For many immigrants, the ultimate goal in coming to the United States is to become an American citizen. U.S. citizenship grants the right to vote, access to public benefits, access to an American passport, the ability to apply for jobs with the federal government, and the right to sponsor family members for permanent residency. Additionally, U.S. citizenship is the only protection against being removed or deported from the country. However, the process can be difficult. If you want to become a U.S. citizen and have questions, an experienced citizenship lawyer from Lotfi Legal can provide the guidance you need. 

Naturalization Requirements

Naturalization is the legal process for a lawful permanent resident to become a U.S. citizen. Permanent residents must file an application for naturalization with U.S. Citizenship and Immigration Services (USCIS). 

There are a number of requirements for starting the naturalization process, and they will differ depending on your situation. Some of the residency requirements include the following: 

  • You must have been a permanent resident of the United States for at least five years. However, if you are the spouse of a U.S. citizen, you may be eligible to apply in only three years.
  • Alternatively, you can apply for naturalization if you have served in the military for at least one year. 
  • You may apply for naturalization if you have been physically located in the United States for at least half of the last five years (or three years if you’re married to a U.S. citizen) and have lived in your current jurisdiction or state for at least three months prior to filing your application.

There are additional requirements, such as being at least 18 years of age, showing good moral character, and showing that you have not disrupted the continuity of your residence. A citizenship lawyer can evaluate whether you meet all of the requirements, help you complete the necessary paperwork, and submit your application to start the naturalization process. 

The Naturalization Interview and Test

In order to be naturalized, you will be required to attend an interview with a USCIS officer. The interview aims to ensure that applicants genuinely desire to become citizens of the United States and are qualified for citizenship. As a result, the officer will ask questions about your background and application. 

At the interview, you will be asked to take a test that consists of two parts: 

  1. An English test to demonstrate your ability to read, write, speak, and understand basic English. 
  2. A civics test covering important questions about American history and the U.S. government.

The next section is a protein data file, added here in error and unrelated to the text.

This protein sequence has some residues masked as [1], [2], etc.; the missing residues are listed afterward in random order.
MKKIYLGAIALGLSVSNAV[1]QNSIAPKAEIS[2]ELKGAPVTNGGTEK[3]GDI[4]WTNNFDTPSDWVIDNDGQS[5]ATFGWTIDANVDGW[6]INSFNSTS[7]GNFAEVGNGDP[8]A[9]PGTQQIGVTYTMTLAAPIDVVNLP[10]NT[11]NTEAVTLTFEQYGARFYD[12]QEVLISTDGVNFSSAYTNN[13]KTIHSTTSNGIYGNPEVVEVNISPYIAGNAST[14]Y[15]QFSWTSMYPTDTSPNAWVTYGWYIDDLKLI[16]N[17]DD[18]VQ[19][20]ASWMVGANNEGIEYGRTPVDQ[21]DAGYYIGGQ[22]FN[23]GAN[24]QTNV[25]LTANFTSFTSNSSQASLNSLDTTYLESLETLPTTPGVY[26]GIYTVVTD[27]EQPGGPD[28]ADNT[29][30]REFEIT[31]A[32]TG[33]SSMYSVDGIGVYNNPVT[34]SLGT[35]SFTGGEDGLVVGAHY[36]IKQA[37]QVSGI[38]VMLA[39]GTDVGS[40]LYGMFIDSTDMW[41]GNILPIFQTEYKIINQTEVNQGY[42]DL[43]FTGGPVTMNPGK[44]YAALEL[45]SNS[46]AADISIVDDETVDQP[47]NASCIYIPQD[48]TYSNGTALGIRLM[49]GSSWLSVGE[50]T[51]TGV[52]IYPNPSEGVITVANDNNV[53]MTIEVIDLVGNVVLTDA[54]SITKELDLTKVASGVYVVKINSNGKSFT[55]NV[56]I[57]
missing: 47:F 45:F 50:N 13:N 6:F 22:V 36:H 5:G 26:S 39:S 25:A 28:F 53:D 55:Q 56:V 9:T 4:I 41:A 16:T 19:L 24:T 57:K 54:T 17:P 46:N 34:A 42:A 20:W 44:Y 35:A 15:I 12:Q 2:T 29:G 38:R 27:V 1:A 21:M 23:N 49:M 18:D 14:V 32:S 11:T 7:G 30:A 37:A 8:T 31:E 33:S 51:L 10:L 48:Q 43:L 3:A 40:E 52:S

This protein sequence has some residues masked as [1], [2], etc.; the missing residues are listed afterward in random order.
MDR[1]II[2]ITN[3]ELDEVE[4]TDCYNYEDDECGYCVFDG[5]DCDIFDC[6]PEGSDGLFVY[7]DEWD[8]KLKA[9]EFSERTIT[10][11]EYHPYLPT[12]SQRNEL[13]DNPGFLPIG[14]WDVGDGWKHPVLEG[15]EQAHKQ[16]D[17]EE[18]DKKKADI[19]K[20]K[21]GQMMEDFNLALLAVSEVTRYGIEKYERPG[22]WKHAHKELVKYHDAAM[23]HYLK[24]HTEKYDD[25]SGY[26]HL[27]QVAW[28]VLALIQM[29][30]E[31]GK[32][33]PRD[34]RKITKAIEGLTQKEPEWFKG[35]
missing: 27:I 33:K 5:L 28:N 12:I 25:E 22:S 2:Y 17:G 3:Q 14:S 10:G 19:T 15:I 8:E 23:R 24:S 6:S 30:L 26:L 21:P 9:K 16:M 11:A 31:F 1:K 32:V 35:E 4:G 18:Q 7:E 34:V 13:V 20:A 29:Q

Some older people who have been lawful permanent residents for more than fifteen years may be exempt from the English test and be able to complete the civics test in their language of choice. There are also exemptions for people who have certain medical or mental conditions.

If you pass the tests and the officer finds you eligible for citizenship, you will be given a date for your citizenship ceremony. At the ceremony, you will turn in your permanent resident card and take an oath of allegiance to the United States. 

Acquisition of U.S. Citizenship at Birth

A person may acquire U.S. citizenship through birth in two ways. First, they may be born on U.S. soil. Second, they may be born abroad to a U.S. citizen parent. This includes birth through surrogacy or through in vitro fertilization. Whether a U.S. citizen parent can pass down citizenship depends on a number of factors, including how long and when the U.S. citizen parent lived in the U.S. In rare circumstances, a grandparent can be substituted for the U.S. citizen parent in order to pass down citizenship. 

If you are a U.S. citizen, and your child is born abroad, we strongly advise that you apply for a Consular Report of Birth Abroad for your child at a U.S. embassy abroad so you can pass down U.S. citizenship to your child. 

Acquisition of U.S. Citizenship through Naturalization

A person may also acquire U.S. citizenship later in life if they are adopted by a U.S. citizen or when one of their parents becomes a U.S. citizen. 

Some people are already U.S. citizens, and they don’t even know it, so it’s important to speak to an immigration attorney about your situation. Our firm has successfully gotten citizenship for foreign nationals in the United States on nonimmigrant visas who did not know that they were already American citizens.

Interested in Becoming an American Citizen? Contact Lotfi Legal Today

The naturalization process isn’t easy. Whether you have basic questions, need help with the forms, or simply do not know where to start, we can help. Call or email us today to schedule an appointment.